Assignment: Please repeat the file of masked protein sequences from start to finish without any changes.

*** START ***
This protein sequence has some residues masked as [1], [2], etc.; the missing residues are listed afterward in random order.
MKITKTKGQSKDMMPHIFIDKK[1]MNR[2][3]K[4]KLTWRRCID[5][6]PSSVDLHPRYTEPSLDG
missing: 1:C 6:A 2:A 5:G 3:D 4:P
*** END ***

This protein sequence has some residues masked as [1], [2], etc.; the missing residues are listed afterward in random order.
MKITKTKGQSKDMMPHIFIDKK[1]MNR[2][3]K[4]KLTWRRCID[5][6]PSSVDLHPRYTEPSLDG
missing: 1:C 6:A 2:A 5:G 3:D 4:P